Think about your organization and ask yourself these two questions: Are external social media sites restricted or blocked while at work? Is the use of social media in the workplace inhibited or frowned upon? If you answered yes, then your organization is one of the majority of firms with over 100 employees that have yet to embrace the use of social media in the workplace for the average worker. In a study conducted by Robert Half Technology entitled "Whistle But Don't Tweet At Work," many organizations are struggling with how to integrate social media into the workplace.
The Internet has changed the scale at which we can observe and participate in activities that express or pay off our own human nature - that of being social. As technologies get cheaper and more ubiquitous, more people can join in, independently of social status, geography, age, etc. Before the Internet, businesses were the center of our active social lives - especially in the last ten years, and for most, not all, of us.
According to the New York Times Bits blog, a recent study funded by the US Department of Education found that on the whole, online learning environments actually led to higher tested performance than face-to-face learning environments. “On average, students in online learning conditions performed better than those receiving face-to-face instruction,” concluded the report’s authors in their key findings.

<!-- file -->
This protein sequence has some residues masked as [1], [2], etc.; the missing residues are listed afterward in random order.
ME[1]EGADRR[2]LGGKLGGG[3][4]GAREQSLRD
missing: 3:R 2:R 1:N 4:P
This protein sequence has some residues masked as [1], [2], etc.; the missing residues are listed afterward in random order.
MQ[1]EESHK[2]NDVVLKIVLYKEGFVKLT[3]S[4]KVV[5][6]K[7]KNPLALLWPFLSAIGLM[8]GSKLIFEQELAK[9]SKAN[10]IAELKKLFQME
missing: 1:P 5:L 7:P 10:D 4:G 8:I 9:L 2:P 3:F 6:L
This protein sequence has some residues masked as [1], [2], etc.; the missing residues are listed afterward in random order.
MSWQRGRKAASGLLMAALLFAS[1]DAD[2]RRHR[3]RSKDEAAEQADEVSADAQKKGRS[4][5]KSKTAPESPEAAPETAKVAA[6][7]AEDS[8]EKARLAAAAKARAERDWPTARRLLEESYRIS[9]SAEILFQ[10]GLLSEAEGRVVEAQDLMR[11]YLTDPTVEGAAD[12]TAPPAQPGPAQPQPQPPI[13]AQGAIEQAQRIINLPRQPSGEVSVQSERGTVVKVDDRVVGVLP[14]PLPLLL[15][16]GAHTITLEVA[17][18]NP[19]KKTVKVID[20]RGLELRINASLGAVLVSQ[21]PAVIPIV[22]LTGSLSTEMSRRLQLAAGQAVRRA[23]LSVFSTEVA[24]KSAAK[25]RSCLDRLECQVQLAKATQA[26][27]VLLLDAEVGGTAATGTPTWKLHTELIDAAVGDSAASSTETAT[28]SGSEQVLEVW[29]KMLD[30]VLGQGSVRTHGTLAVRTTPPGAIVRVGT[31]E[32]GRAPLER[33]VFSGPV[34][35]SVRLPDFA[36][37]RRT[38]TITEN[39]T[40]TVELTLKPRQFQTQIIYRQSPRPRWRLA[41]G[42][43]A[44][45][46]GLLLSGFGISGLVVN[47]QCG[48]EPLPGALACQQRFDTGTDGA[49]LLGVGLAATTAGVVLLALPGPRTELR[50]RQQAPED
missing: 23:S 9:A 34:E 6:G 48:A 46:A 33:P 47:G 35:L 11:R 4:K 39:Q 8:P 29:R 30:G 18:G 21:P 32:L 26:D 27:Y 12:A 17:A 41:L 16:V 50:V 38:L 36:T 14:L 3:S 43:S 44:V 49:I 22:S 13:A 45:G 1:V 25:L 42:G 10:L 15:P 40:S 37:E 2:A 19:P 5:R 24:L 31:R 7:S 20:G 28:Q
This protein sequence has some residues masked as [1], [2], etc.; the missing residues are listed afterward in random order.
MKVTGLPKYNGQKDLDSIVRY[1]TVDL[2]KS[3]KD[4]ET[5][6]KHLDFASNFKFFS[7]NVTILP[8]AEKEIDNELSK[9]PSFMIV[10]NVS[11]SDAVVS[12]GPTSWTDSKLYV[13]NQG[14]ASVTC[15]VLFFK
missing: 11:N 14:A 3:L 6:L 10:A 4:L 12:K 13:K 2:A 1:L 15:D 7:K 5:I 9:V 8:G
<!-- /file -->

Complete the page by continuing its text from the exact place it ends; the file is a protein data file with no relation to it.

The heads of the top U.S. companies might be engaged in the boardroom, but they’re switched off when it comes to social media, according to a new study that said CEOs should be more connected to their customers. Research conducted by the blog UberCEO.com looked at Fortune’s 2009 list of the top 100 CEOs to determine how many were using Facebook, Twitter, LinkedIn, Wikipedia, or had a blog — and found they were mostly absent from the rapidly growing social media community. The study found only two CEOs had Twitter accounts and 81 percent of CEOs did not have a personal Facebook page.
In today’s recession-racked economy, penny-pinching is a national pastime. But people are still opening their wallets for smartphones. Sales of BlackBerrys, iPhones and other smartphone models are rising smartly and are projected to increase 25 percent this year, according to Gartner, a research business. Widely anticipated new models like the Palm Pre, which went on sale nationwide on Saturday, will help fuel that growth. Meanwhile, total cellphone sales are expected to fall.
IN sailors’ parlance, it’s called local knowledge — the invaluable and detailed insights into a location’s prevailing winds, hidden shoals and tricky tides and currents, accumulated through firsthand experience. Without it, visiting mariners can find themselves in peril. Business travelers, whether they are government workers, small-business owners, entrepreneurs or professionals, need to tap into specific and timely intelligence as well. They are increasingly doing so through social networks like Twitter, LinkedIn, Facebook and Yelp, using the expertise and wisdom of the residents of places they visit to help them find their way around.
"Know your consumer" is a business commandment certain to be deeply ingrained at the heart of any successful company. Never, however, has that consumer morphed so quickly or become so elusive. It is important for marketers to grasp and understand the key drivers of this new empowered consumer, one who has grown up with brand new perspectives and redefined the interplay of communications, relationships, brands, technology and media. This is Consumer 2.0.